"The experience of retreat was an invitation to wholeness. It was easy in the seclusion of the retreat setting to become more aware of what helps to make us whole. When we go home, it can feel as though any trace of that wholeness has fragmented again, leaving us struggling to keep all the bits and pieces of our lives together.
"Yet it needn't be so. There are many things that we can explore in our daily lives to draw us back into a wholeness of body, mind, and spirit. If we can build some of these ways into our everyday routines, it will become easier to nourish the awareness and reflectiveness that lead us to the core of our being. Here are a few examples:
"• Take a little time, regularly, to reconnect to the natural world around you. You can do this with a five-minute walk in the yard or a park or along the road to the mailbox. It might happen in a few minutes spent in silence looking at the view beyond the window, watching the sun set, listening to the rain fall, or letting yourself be in awe of the storm or the wind or the gathering clouds. In retreat, this kind of relationship with creation became almost second nature. There is no need to lose touch with it now that you are home.
"• Choose something that helps you to relax and build it into your weekly routine. Maybe you enjoy music. If so, choose a favorite CD and listen to it with your full attention. If you enjoy reading, treat yourself to a book you haven't read and give yourself the gift of some time each week to read it. If your choice is a more active one, schedule some time on a regular basis to enjoy your favorite sport or leisure activity. All these things can help to restore perspective to the daily struggle to survive. They can also be a source of inspiration and a place to discover connections.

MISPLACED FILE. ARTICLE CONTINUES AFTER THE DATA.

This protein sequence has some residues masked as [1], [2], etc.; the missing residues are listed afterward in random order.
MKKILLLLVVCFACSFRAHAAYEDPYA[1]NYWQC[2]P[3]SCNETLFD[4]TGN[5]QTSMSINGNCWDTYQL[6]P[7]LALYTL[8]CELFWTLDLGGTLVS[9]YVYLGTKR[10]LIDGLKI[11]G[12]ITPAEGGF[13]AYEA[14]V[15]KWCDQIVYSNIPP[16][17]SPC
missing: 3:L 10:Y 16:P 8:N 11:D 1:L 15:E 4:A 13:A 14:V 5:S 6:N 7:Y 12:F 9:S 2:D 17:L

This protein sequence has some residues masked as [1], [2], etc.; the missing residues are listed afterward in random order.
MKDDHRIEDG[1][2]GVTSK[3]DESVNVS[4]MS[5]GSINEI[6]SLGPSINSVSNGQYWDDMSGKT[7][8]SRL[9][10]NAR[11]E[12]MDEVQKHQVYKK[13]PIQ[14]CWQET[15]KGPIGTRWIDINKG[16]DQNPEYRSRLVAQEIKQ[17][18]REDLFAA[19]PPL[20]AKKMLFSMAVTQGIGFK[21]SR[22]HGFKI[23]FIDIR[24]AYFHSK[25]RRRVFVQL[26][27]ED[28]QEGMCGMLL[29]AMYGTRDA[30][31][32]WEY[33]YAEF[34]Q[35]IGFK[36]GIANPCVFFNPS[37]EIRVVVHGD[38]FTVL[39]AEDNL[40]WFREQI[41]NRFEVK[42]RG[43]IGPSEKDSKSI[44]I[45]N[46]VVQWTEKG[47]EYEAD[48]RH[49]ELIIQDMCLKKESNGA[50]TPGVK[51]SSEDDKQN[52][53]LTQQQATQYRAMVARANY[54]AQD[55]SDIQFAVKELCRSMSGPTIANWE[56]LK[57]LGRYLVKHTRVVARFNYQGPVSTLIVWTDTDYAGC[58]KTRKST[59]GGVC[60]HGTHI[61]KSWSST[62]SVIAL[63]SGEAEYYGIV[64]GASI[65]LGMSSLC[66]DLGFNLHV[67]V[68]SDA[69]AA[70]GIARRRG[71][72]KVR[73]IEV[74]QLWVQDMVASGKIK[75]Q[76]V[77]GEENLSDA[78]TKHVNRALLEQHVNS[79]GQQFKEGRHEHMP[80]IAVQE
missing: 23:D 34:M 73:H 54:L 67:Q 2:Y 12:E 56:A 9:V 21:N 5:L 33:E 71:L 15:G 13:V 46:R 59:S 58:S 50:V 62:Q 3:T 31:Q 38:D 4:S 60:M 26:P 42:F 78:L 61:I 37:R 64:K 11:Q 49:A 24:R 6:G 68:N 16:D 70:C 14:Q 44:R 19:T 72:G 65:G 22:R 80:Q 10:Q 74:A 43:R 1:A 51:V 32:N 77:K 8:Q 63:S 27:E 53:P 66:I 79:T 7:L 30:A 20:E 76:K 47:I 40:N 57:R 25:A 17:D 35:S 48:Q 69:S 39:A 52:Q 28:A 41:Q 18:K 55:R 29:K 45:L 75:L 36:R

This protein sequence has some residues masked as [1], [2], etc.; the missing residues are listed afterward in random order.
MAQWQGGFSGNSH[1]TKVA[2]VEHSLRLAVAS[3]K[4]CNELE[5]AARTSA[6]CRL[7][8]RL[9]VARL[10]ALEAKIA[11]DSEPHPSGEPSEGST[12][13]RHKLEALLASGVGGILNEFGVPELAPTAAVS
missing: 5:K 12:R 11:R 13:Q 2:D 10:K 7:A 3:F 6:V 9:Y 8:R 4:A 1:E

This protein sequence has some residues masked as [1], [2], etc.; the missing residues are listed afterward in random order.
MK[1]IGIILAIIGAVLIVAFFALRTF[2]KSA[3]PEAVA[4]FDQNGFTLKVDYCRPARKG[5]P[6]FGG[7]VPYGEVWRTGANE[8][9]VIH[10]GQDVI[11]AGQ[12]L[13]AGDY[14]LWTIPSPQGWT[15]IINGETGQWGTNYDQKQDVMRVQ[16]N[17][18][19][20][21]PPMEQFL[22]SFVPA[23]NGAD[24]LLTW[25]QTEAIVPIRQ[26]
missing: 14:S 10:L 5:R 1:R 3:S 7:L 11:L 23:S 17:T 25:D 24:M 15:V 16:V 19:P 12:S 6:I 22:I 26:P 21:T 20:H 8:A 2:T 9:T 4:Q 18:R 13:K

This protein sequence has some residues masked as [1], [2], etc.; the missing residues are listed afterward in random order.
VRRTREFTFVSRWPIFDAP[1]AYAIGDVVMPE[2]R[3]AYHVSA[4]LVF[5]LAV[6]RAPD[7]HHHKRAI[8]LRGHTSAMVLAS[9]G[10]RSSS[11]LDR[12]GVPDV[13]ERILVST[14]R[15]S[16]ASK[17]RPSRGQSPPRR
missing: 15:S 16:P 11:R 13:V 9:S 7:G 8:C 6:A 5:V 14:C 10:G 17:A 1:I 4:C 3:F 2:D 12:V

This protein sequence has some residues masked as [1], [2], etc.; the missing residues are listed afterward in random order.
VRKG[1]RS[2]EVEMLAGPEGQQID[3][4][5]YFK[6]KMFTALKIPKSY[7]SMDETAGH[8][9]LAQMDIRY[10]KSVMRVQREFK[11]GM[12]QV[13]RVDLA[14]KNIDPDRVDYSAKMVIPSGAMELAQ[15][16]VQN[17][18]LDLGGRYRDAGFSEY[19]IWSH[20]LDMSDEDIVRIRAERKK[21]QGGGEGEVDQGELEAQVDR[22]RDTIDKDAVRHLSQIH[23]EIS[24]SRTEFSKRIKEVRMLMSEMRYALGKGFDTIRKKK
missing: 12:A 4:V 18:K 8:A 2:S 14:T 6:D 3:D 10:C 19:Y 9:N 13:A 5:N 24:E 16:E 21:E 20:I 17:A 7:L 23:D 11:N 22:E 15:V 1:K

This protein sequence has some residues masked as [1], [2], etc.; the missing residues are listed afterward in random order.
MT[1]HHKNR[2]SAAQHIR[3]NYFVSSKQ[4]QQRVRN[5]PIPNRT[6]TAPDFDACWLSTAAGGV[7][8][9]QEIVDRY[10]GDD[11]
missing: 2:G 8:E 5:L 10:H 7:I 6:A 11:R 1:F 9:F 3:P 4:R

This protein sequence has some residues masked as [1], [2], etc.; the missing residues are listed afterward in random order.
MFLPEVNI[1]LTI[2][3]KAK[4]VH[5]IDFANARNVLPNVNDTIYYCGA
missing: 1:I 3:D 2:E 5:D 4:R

"• Be a bit more conscious of the food you eat, just as you were in retreat. Turn off the television set. Linger over your food for a few minutes so that you can make the time to taste before you swallow. Encourage your senses to stay as alive as they were while you were on retreat. Notice the smell and sounds of the world around you.
"• If you kept any notes of your time in retreat, reread them from time to time. Consider keeping up this practice of writing in a journal or diary, or of expressing in drawings or symbols anything that seems to be coming up in your prayer and reflection. Don't worry if you feel you can't write or draw. These records are for your eyes only. They can become another form of prayer as new connections arise for you in the process, and the act of writing or drawing takes on a life of its own."